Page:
41. 41. Graphic File Forensics (Cont.) <ul><li>Steganography is difficult to detect; the following clues may indicate stego use </li></ul><ul><ul><li>Technical capabilities or sophistication of the computer’s owner </li></ul></ul><ul><ul><li>Software clues on the computer </li></ul></ul><ul><ul><li>Other program files that indicate familiarity with data-hiding methods </li></ul></ul><ul><ul><li>Multimedia files </li></ul></ul><ul><ul><li>Type of crime being investigated </li></ul></ul>
  42. 42. Working with E-Mail <ul><li>E-mail evidence typically used to corroborate or refute other testimony or evidence </li></ul><ul><li>Can be used by prosecutors or defense parties </li></ul><ul><li>Two standard methods to send and receive e-mail: </li></ul><ul><ul><li>Client/server applications </li></ul></ul><ul><ul><li>Webmail </li></ul></ul>
  43. 43. Working with E-Mail (Cont.) <ul><li>E-mail data flow </li></ul><ul><ul><li>User has a client program such as Outlook or Eudora </li></ul></ul><ul><ul><li>Client program is configured to work with one or more servers </li></ul></ul><ul><ul><li>E-mails sent by client reside on PC </li></ul></ul><ul><ul><li>A larger machine runs the server program that communicates with the Internet, where it exchanges data with other e-mail servers </li></ul></ul>
  44. 44. Working with E-Mail (Cont.) Sending E-Mail User creates e-mail on her client User issues send command Client moves e-mail to Outbox Server acknowledges client and authenticates e-mail account Client sends e-mail to the server Server sends e-mail to destination e-mail server If the client cannot connect with the server, it keeps trying
  45. 45. Working with E-Mail (Cont.) Receiving E-Mail User opens client and logs on User issues receive command Client contacts server Server acknowledges, authenticates, and contacts mail box for the account Mail downloaded to local computer Messages placed in Inbox to be read POP deletes messages from server; IMAP retains copy on server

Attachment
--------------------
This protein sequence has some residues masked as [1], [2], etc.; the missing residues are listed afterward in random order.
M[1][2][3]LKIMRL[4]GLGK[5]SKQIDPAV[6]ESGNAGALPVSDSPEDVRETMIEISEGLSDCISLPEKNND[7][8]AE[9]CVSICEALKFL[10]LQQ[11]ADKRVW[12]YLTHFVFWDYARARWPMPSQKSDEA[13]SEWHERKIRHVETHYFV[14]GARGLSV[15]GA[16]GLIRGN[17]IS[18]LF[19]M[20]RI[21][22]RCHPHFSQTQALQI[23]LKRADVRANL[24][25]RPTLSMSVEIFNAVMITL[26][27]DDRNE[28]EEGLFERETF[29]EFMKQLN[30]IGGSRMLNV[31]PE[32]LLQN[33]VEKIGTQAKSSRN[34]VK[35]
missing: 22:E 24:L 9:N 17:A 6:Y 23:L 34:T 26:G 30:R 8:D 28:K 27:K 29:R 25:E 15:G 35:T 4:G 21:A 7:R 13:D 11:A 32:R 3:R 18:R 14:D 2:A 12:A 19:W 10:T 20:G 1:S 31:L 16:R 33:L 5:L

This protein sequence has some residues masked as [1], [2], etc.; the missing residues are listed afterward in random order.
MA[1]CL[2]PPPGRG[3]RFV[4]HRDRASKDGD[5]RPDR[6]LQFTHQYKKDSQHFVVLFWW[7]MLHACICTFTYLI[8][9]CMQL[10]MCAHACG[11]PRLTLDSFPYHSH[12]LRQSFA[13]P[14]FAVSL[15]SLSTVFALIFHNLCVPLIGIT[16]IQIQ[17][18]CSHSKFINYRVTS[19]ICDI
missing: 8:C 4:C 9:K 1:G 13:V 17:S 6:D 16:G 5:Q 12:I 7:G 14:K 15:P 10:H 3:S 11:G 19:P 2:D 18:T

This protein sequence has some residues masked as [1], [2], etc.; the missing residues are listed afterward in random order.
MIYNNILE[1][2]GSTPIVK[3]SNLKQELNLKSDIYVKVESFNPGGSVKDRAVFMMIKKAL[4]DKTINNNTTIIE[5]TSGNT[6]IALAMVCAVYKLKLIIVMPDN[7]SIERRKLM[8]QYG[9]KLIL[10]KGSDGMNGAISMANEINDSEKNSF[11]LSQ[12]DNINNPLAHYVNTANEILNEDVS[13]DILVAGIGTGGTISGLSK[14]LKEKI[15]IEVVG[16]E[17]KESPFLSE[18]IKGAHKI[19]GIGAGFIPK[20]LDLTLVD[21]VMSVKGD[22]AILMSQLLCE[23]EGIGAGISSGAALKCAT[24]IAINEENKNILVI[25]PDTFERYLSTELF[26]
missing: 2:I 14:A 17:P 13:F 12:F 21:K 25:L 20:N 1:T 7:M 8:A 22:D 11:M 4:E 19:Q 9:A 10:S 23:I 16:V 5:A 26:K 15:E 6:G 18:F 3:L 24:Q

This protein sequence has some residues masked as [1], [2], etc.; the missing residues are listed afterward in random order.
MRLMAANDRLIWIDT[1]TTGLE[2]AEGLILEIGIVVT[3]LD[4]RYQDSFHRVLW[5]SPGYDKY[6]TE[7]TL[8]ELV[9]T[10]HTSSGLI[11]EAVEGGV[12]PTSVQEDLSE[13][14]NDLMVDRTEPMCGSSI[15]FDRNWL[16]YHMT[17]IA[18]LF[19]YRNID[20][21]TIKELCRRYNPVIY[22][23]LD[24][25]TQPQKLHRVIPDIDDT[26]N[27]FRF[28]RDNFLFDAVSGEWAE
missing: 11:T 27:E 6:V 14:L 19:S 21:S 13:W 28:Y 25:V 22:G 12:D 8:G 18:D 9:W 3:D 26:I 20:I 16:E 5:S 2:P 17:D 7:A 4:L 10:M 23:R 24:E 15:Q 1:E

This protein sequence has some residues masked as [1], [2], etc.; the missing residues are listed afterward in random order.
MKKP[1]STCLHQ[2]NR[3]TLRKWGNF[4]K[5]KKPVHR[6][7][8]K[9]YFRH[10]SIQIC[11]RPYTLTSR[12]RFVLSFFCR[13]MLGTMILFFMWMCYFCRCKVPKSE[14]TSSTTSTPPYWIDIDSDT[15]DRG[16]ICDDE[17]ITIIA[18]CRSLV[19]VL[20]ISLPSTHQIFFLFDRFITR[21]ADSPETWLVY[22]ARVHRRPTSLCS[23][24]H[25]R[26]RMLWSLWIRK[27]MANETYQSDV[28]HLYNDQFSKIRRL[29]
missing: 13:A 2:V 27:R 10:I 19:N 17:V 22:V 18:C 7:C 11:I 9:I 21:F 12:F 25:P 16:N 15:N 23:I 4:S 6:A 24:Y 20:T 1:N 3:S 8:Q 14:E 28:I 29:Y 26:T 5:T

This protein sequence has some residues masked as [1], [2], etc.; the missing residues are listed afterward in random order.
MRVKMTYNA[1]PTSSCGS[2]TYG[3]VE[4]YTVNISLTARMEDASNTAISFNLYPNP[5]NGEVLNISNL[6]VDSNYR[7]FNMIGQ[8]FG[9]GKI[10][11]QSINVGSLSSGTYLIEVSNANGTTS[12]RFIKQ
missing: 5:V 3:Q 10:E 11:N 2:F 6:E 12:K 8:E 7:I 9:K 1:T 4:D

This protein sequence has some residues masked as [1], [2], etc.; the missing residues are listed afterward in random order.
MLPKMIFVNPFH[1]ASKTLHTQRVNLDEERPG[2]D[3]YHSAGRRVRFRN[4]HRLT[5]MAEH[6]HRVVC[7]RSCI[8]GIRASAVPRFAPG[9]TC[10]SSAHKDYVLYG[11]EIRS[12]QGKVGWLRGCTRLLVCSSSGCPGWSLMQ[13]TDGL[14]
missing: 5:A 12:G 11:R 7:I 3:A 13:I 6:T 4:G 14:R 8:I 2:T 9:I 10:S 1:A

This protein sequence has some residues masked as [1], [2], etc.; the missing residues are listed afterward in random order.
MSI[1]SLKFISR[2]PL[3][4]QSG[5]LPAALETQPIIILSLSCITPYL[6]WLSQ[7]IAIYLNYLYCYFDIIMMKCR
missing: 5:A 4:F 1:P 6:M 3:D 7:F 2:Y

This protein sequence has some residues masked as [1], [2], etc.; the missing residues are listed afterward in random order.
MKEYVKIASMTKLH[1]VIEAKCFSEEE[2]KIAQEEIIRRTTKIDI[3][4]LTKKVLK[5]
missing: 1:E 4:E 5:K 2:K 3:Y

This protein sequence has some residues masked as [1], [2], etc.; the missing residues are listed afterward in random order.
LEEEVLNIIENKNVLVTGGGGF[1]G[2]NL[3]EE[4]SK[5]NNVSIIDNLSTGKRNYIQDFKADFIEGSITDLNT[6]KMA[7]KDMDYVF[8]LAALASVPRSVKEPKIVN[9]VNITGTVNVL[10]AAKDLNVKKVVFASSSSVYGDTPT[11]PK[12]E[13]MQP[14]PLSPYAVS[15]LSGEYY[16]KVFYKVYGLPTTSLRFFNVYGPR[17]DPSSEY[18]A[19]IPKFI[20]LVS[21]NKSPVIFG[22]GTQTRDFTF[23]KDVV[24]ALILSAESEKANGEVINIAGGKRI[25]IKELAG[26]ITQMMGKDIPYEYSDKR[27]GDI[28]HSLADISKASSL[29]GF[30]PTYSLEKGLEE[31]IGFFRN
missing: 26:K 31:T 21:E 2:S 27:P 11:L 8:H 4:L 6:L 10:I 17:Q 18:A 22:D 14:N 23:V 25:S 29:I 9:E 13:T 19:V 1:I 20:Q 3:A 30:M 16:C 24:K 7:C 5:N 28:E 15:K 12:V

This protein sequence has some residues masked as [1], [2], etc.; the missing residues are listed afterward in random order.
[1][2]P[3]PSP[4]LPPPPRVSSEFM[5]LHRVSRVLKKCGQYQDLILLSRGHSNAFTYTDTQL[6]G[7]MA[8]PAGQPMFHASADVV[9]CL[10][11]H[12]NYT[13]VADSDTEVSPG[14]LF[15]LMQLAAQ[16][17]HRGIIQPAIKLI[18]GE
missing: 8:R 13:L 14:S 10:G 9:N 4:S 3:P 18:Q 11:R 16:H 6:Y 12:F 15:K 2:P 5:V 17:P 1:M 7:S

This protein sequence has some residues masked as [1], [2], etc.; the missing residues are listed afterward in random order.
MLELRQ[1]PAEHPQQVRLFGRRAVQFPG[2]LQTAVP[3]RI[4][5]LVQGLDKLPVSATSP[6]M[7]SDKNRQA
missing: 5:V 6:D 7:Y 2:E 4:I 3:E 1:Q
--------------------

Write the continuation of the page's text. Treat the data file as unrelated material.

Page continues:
46. 46. Working with E-Mail (Cont.) <ul><li>Working with resident e-mail files </li></ul><ul><ul><li>Users are able to work offline with e-mail </li></ul></ul><ul><ul><li>E-mail is stored locally, a great benefit for forensic analysts because the e-mail is readily available when the computer is seized </li></ul></ul><ul><ul><li>Begin by identifying e-mail clients on system </li></ul></ul><ul><ul><li>You can also search by file extensions of common e-mail clients </li></ul></ul>
  47. 47. Working with Webmail <ul><li>Webmail data flow </li></ul><ul><ul><li>User opens a browser, logs in to the webmail interface </li></ul></ul><ul><ul><li>Webmail server has already placed mail in Inbox </li></ul></ul><ul><ul><li>User uses the compose function followed by the send function to create and send mail </li></ul></ul><ul><ul><li>Web client communicates behind the scenes to the webmail server to send the message </li></ul></ul><ul><ul><li>No e-mails are stored on the local PC; the webmail provider houses all e-mail </li></ul></ul>
  48. 48. Working with Webmail (Cont.) <ul><li>Working with webmail files </li></ul><ul><ul><li>Entails a bit more effort to locate files </li></ul></ul><ul><ul><li>Temporary files is a good place to start </li></ul></ul><ul><ul><li>Useful keywords for webmail programs include: </li></ul></ul><ul><ul><ul><li>Yahoo! mail: ShowLetter, ShowFolder Compose, “Yahoo! Mail” </li></ul></ul></ul><ul><ul><ul><li>Hotmail: HoTMail, hmhome, getmsg, doattach, compose </li></ul></ul></ul><ul><ul><ul><li>Gmail: mail[#] </li></ul></ul></ul>
  49. 49. Reporting on the Investigation <ul><li>Last step is to finish documenting the investigation and prepare a report </li></ul><ul><li>Documentation should include information such as: </li></ul><ul><ul><li>Notes taken during initial contact with the lead investigator </li></ul></ul><ul><ul><li>Any forms used to start the investigation </li></ul></ul><ul><ul><li>A copy of the search warrant </li></ul></ul><ul><ul><li>Documentation of the scene where the computer was located </li></ul></ul><ul><ul><li>Procedures used to acquire, extract, and analyze the evidence </li></ul></ul>
  50. 50. Questions?